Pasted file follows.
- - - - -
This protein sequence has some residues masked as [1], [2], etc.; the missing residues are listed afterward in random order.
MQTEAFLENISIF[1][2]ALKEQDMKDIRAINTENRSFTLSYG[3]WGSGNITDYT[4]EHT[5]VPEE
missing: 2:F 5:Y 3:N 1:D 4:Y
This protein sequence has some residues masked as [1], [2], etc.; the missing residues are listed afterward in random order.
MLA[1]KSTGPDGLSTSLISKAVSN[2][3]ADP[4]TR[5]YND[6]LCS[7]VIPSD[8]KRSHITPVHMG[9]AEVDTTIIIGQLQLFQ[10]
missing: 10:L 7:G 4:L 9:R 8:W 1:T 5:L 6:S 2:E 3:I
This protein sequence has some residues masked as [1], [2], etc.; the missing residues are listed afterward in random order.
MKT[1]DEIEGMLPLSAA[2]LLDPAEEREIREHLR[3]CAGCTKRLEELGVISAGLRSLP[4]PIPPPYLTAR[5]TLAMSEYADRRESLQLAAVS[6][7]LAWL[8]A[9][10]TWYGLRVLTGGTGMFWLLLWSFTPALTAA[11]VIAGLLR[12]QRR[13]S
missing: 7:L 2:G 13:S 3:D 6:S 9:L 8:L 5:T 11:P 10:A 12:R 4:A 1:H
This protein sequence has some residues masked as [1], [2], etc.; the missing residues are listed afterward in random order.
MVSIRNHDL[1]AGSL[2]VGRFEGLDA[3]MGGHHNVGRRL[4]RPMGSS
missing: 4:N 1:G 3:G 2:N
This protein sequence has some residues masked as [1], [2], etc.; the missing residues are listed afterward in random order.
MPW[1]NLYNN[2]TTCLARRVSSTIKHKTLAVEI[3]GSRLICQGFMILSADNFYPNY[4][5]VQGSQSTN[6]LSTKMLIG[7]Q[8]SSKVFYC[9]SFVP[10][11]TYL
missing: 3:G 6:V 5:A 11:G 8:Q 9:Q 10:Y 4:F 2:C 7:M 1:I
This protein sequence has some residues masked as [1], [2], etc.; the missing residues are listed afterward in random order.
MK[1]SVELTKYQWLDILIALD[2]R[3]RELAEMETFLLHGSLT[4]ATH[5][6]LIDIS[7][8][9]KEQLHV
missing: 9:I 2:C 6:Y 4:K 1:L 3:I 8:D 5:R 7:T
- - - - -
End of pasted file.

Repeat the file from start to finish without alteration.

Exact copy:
This protein sequence has some residues masked as [1], [2], etc.; the missing residues are listed afterward in random order.
MQTEAFLENISIF[1][2]ALKEQDMKDIRAINTENRSFTLSYG[3]WGSGNITDYT[4]EHT[5]VPEE
missing: 2:F 5:Y 3:N 1:D 4:Y
This protein sequence has some residues masked as [1], [2], etc.; the missing residues are listed afterward in random order.
MLA[1]KSTGPDGLSTSLISKAVSN[2][3]ADP[4]TR[5]YND[6]LCS[7]VIPSD[8]KRSHITPVHMG[9]AEVDTTIIIGQLQLFQ[10]
missing: 10:L 7:G 4:L 9:R 8:W 1:T 5:L 6:S 2:E 3:I
This protein sequence has some residues masked as [1], [2], etc.; the missing residues are listed afterward in random order.
MKT[1]DEIEGMLPLSAA[2]LLDPAEEREIREHLR[3]CAGCTKRLEELGVISAGLRSLP[4]PIPPPYLTAR[5]TLAMSEYADRRESLQLAAVS[6][7]LAWL[8]A[9][10]TWYGLRVLTGGTGMFWLLLWSFTPALTAA[11]VIAGLLR[12]QRR[13]S
missing: 7:L 2:G 13:S 3:D 6:S 9:L 8:L 5:T 11:P 10:A 12:R 4:A 1:H
This protein sequence has some residues masked as [1], [2], etc.; the missing residues are listed afterward in random order.
MVSIRNHDL[1]AGSL[2]VGRFEGLDA[3]MGGHHNVGRRL[4]RPMGSS
missing: 4:N 1:G 3:G 2:N
This protein sequence has some residues masked as [1], [2], etc.; the missing residues are listed afterward in random order.
MPW[1]NLYNN[2]TTCLARRVSSTIKHKTLAVEI[3]GSRLICQGFMILSADNFYPNY[4][5]VQGSQSTN[6]LSTKMLIG[7]Q[8]SSKVFYC[9]SFVP[10][11]TYL
missing: 3:G 6:V 5:A 11:G 8:Q 9:Q 10:Y 4:F 2:C 7:M 1:I
This protein sequence has some residues masked as [1], [2], etc.; the missing residues are listed afterward in random order.
MK[1]SVELTKYQWLDILIALD[2]R[3]RELAEMETFLLHGSLT[4]ATH[5][6]LIDIS[7][8][9]KEQLHV
missing: 9:I 2:C 6:Y 4:K 1:L 3:I 8:D 5:R 7:T